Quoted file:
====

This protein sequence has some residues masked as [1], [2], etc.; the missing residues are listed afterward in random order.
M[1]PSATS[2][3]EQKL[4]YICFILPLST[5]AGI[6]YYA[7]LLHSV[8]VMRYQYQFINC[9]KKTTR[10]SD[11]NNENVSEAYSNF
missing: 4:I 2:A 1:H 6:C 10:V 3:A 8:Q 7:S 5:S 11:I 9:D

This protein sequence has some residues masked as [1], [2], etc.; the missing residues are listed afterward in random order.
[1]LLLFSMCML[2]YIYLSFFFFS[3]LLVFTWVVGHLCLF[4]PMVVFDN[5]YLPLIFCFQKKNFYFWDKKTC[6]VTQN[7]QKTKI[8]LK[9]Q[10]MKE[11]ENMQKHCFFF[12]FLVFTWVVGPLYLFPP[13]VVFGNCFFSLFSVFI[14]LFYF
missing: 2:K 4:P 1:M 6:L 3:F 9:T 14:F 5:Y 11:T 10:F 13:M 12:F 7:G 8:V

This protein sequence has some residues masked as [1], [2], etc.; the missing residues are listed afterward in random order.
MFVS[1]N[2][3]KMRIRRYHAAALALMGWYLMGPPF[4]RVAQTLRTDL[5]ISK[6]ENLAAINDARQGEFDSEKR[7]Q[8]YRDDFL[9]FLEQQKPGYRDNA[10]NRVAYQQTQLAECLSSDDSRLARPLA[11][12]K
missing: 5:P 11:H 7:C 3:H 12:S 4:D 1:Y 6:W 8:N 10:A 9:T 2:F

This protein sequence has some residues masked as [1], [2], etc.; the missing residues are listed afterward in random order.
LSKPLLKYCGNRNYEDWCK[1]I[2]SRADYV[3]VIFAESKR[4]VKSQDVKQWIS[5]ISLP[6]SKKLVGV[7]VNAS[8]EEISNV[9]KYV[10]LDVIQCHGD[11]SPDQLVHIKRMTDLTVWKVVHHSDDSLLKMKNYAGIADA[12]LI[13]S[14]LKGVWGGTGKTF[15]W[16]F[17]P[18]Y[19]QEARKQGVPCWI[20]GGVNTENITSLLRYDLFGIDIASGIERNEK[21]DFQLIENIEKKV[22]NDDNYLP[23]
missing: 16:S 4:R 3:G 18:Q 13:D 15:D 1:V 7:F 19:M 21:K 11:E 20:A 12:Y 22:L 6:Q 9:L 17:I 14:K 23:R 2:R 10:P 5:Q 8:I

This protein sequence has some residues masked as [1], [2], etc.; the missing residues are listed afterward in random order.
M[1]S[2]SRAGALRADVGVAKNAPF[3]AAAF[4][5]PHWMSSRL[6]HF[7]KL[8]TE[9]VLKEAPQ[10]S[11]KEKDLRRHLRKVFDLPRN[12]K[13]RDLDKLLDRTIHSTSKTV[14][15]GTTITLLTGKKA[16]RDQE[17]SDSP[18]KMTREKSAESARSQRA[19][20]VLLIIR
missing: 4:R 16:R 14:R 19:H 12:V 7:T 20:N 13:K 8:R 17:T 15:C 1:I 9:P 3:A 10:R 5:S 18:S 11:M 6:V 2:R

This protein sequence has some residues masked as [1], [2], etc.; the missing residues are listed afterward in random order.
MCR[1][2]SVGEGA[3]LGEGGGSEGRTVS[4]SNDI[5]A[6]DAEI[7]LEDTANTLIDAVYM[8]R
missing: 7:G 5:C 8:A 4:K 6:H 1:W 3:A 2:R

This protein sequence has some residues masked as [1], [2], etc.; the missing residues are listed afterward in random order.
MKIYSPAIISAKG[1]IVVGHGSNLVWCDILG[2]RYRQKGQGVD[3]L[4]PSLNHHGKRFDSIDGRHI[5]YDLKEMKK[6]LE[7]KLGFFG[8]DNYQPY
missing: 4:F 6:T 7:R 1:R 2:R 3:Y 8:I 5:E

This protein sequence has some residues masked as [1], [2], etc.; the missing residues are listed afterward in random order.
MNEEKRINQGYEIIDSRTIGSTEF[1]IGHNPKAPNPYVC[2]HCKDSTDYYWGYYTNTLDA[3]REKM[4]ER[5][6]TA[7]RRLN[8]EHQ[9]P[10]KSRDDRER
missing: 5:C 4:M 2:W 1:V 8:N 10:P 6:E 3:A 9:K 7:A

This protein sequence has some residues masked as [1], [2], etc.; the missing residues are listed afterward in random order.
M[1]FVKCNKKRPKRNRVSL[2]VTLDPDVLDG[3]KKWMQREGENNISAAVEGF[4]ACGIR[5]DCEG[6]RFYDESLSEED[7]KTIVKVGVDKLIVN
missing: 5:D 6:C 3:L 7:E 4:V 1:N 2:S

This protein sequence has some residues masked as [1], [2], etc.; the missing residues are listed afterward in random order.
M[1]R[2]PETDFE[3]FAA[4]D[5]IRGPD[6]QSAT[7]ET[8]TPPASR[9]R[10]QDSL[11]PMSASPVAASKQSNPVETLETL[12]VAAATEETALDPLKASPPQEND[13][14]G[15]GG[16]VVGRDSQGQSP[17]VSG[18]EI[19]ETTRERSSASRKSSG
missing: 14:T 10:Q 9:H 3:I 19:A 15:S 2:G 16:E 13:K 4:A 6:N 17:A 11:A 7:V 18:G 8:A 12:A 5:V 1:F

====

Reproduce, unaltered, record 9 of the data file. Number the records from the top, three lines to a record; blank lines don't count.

This protein sequence has some residues masked as [1], [2], etc.; the missing residues are listed afterward in random order.
M[1]FVKCNKKRPKRNRVSL[2]VTLDPDVLDG[3]KKWMQREGENNISAAVEGF[4]ACGIR[5]DCEG[6]RFYDESLSEED[7]KTIVKVGVDKLIVN
missing: 5:D 6:C 3:L 7:E 4:V 1:N 2:S